Quilting for a cause: Local shop organizes drive for children in southeastern Kentucky

A local sewing and quilting supply store is working to create quilts and collect other items for children living in poverty in southeastern Kentucky.

The project — “Quilts for Kids” — is being organized by Sew Crazy and will benefit 150 elementary school students in Pine Knot. According to owner Angie Behrman, the store is collecting quilts, pillows, pillow cases, embroidered bags and various personal items for the children. They’re also seeking gently-used shoes and clothes for all ages and sizes, including adults. The plan is for each kid to receive a quilt and pillow, with other items divided up equally between the group.

As of Aug. 24, the store had 39 finished quilts and 47 quilt tops.

“We’ve had a pretty good response with all of this, but there’s people that keep coming in, saying ‘Oh, I didn’t know anything about it,’” said Behrman.

Everything that’s collected will go to kids (and their families) from Pine Knot Elementary School. According to family resource coordinator Tasha Cox, the 150 students were chosen based on income and whether they participate in a backpack food program that provides about 80 students annually with meals, snacks and drinks to take home on the weekends.

She said that Pine Knot wasn’t as harshly impacted by recent floods as neighboring counties.

However, the area and its students still face challenges. When Behrman was planning out the project, she searched the internet for the most impoverished counties in the United States and came across McCreary County, where Pine Knot is located.

According to the United States Census Bureau’s profile on McCreary, 36% of the county’s residents live in poverty. For 2016-2020, the median household income was a little under $30,000. By comparison, only 9% of Bartholomew County residents live in poverty, and the county’s median household income for 2016-2020 was almost $67,000.

Behrman said that Cox told her about the hardships endured by local students. In some cases, children wear the same outfit to school each day because that’s all they’ve got.

“It just makes you want to cry, when you hear the stories,” said Behrman. “So we’re really tugging at this, really trying to pull out all the stops and do as much as we possibly can before that date to make sure that these kiddos have something.”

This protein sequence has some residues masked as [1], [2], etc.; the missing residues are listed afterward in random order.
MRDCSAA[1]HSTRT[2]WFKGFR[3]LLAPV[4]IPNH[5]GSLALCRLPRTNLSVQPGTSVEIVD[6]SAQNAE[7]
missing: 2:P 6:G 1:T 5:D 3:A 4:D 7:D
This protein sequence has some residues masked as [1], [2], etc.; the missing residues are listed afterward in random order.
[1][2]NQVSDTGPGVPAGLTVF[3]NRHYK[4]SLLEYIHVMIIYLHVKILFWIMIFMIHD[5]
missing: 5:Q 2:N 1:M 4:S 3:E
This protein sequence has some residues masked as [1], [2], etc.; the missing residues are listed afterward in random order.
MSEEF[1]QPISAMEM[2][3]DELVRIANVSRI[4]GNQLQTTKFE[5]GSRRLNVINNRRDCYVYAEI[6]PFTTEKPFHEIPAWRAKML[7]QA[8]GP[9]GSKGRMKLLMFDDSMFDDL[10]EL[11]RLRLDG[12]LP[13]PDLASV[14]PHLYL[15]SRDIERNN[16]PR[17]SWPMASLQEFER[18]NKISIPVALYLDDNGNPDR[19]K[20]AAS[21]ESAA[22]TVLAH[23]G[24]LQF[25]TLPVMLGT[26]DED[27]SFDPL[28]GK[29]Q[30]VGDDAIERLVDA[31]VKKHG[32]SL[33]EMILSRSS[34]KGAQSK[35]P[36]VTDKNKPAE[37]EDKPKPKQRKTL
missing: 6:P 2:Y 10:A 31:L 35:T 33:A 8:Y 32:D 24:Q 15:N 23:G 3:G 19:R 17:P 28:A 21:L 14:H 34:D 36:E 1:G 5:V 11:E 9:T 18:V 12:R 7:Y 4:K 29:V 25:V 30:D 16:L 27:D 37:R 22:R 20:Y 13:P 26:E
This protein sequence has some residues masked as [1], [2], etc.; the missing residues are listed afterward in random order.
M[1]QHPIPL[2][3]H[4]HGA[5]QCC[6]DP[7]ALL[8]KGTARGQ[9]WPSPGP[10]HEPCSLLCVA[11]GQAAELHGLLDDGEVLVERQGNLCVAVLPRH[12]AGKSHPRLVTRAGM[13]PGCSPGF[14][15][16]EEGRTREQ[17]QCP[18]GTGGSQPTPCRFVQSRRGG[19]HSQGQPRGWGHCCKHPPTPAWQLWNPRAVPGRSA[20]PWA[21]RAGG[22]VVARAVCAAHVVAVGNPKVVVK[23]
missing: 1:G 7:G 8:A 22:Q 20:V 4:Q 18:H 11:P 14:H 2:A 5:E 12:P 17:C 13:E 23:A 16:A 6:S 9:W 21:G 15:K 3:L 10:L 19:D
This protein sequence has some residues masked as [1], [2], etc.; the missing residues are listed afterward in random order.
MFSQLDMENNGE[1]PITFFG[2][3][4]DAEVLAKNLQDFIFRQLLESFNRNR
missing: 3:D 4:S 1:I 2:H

Sew Crazy will visit Pine Knot Elementary School on Dec. 7 and deliver the collected items to families at a spaghetti dinner.

Community members can help by creating quilts or quilt tops (60 by 72 inches, preferably), or by donating fabric, money or other items. Quilt tops should be dropped off by Oct. 31. Finished quilts can be brought in as late as Dec. 3.

As part of the project, Sew Crazy advertises a different donation request each week. This week, the request is for tissue boxes or pocket packs.

The store also holds sewing sessions for the project every Tuesday from 10 a.m. to 5 p.m.

“People can come at any time,” said Behrman. “And they can stay all day, or they can come for just an hour. It’s just depending on what they want to do, but for the majority of the people, they come and they stay all day.”

The store is considering the addition of Thursday sessions as well, starting in September. There are also weekend sessions from time to time, where attendees bring food to share.

Additionally, proceeds from certain items at Sew Crazy go to the Quilts for Kids project.

Sew Crazy plans to hold a banquet in January thanking individuals who helped with this project, as well as those who helped with another charity initiative that involved sewing dresses for young girls in third world countries. These individuals will be able to enter drawings for various prizes, including two sewing machines and gift certificates.

Behrman added that they’re hoping to maybe continue Quilts for Kids next year and help children who weren’t in this year’s group.